Tuesday, June 7, 2016

"Pride" Month

     So, this post is going to have a lot of opinions in it. Ready? Let's go.

     Facebook has taught me something recently that I didn't know about before. I guess June is "pride" month. Since when was that the case? And who decided to make it so? It's beyond me, and I really don't care to look it up.

     One of the first questions that came to mind when I read this is "why on earth is a whole month dedicated to pride?". Because, let's be honest here. My strong feelings of dislike for the entire idea of a pride month aside, how many months are there in a year? Oh, well there's 12. Okay. So every year contains 12 months. Gotcha. Well, whoever decided to make June pride month (and what gives them the right to do so anyway?) dedicated 1/12 or 8.3% of the entire year to celebrating "pride". And as far as I know, it's every year.

     I want to talk to whoever decided to make June "pride" month, because if we're dedicating months now, I want a Latter-day Saint month, a month for being Caucasian, Asian, Hispanic, etc. (since they already have a month dedicated to being African American), a month dedicated to unicorns, a month dedicated to electricity, a month dedicated to lazy people, etc. Oh wait, but wouldn't we run out of months to dedicate? My thoughts exactly... And why choose "pride" above the other alternatives? What if it makes me feel "oppressed" and "discriminated against" for the US to not have a month dedicated to being a faithful member of the LDS Church while dealing with a variety of challenges? Oh wait... probably because I'm not your desired minority. Catering to my needs doesn't help you get elected or retain power, and doesn't make you seem politically correct. Gotcha. Some minorities are more important than others. I'll keep that in mind.

    My random soap box aside, I have some honest concerns and opinions relating to some of the things I have seen on Facebook and elsewhere regarding this "Pride" month. I'm a member of some groups on Facebook of people who reside somewhere on the spectrum of being LDS and same-sex attracted simultaneously. And in most cases, these people are trying to remain faithful. Some of the posts I've seen from these people recently have touched upon "pride" month, and they've talked about their feelings, plans, confusions, and questions relating to it. One common thing I've seen in these posts is a split conscience on whether or not to participate in "pride" month, and whether or not to celebrate. And it hasn't even just been those who are same-sex attracted posting this stuff. People through my normal Facebook feed, who are heterosexual and overall faithful Church members have expressed questions and split consciences.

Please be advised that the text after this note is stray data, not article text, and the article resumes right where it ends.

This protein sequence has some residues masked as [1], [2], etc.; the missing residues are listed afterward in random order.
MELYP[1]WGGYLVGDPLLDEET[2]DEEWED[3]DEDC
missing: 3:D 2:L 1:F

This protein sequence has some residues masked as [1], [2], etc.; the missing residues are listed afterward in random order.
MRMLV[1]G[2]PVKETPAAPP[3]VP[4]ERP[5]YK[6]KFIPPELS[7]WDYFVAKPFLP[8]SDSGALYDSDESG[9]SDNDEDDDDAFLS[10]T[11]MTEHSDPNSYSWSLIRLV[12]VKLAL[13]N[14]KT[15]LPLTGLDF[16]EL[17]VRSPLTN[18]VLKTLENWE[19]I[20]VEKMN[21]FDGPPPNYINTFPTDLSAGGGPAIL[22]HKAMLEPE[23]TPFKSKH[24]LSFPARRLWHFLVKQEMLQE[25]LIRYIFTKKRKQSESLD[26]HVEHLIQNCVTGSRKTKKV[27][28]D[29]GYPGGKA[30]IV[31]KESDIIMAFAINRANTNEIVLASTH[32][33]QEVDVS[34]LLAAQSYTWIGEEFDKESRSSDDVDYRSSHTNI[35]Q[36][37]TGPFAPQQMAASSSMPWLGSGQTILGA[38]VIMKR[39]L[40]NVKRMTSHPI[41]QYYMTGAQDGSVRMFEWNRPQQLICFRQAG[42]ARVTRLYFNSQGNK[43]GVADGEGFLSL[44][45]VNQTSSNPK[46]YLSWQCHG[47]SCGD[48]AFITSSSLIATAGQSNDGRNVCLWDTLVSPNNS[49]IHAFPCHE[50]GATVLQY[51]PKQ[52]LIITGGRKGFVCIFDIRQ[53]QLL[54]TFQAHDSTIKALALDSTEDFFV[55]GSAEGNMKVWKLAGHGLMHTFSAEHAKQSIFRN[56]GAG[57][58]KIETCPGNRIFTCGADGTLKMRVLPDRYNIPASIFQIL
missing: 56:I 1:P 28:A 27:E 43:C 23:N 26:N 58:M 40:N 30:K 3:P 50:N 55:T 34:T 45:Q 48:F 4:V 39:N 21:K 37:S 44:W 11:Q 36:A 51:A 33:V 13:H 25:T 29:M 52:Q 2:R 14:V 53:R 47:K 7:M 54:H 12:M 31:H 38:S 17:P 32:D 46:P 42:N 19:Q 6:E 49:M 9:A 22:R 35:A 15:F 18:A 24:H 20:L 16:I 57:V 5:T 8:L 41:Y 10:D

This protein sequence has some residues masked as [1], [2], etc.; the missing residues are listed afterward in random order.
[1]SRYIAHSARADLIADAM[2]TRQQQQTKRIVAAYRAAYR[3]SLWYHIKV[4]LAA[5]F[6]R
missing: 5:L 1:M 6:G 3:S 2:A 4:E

Maybe I'm just insensitive, but I really don't get where the confusion or split feelings come in. In my mind, it's either do or don't. I've been called an extremist before, but to me, if you're a believing member of the Church, there should be no question of whether or not you'll participate in "pride" month. In my mind, the answer should be a resounding "no". Why should you? What good would that bring? If I saw someone at a gay pride parade or event who wasn't protesting, my instant thought would be that they support gay marriage. Maybe that makes me judgmental, but lets be honest here. You'd have to be a pretty fantastical person to honestly be able to say that wouldn't be your reaction to any number of situations. What I'm trying to say is, if you don't support gay marriage, or at the very least don't believe it's what will bring you closer to God, why would you go to a gay pride parade or event?

     I've just honestly been perplexed by the whole thing... Yes, everyone is different, and my brain works differently than everyone else, and it's a good thing that there's diversity. But it still perplexes me that people think they need to celebrate pride month in some way even if they oppose gay marriage, or at least strive to live the teachings of God.

     Is it just insecurity? Are people so afraid of being seen as mean, hateful, hypocritical, bigots, out-of-touch, old, immature, etc. that they are willing to bend over backwards to appear politically and culturally correct? And if insecurity is present, what's allowing it to be there in the first place?

     One thing that's been a pretty consistent theme in the posts I've seen is the fear that by not supporting/celebrating pride month, you're making the LDS Church seem unloving, or you are not personally being as loving as Christ. There are sides to this argument I understand and agree with, and sides I don't. I get the walking on egg shells that often happens when you try to balance and talk about Christ-like love. But here's my two-cents on the whole thing. The LDS Church has some work to do culturally (not doctrinally) on learning to love and accept everyone. There have been times where I have not felt accepted in my congregation, and I'm someone who does my best to follow church doctrine. I get that the church has work to do to become more loving and understanding. But I'll tell you right now, I do not think the answer is to wear rainbow pins to church, march in pride parades, hold hands with a member of the same-sex, not out of love/friendship, but to prove a point at church, etc. In fact, if you want to make me really feel uncomfortable and unwelcome around you, wear a pride pin to church.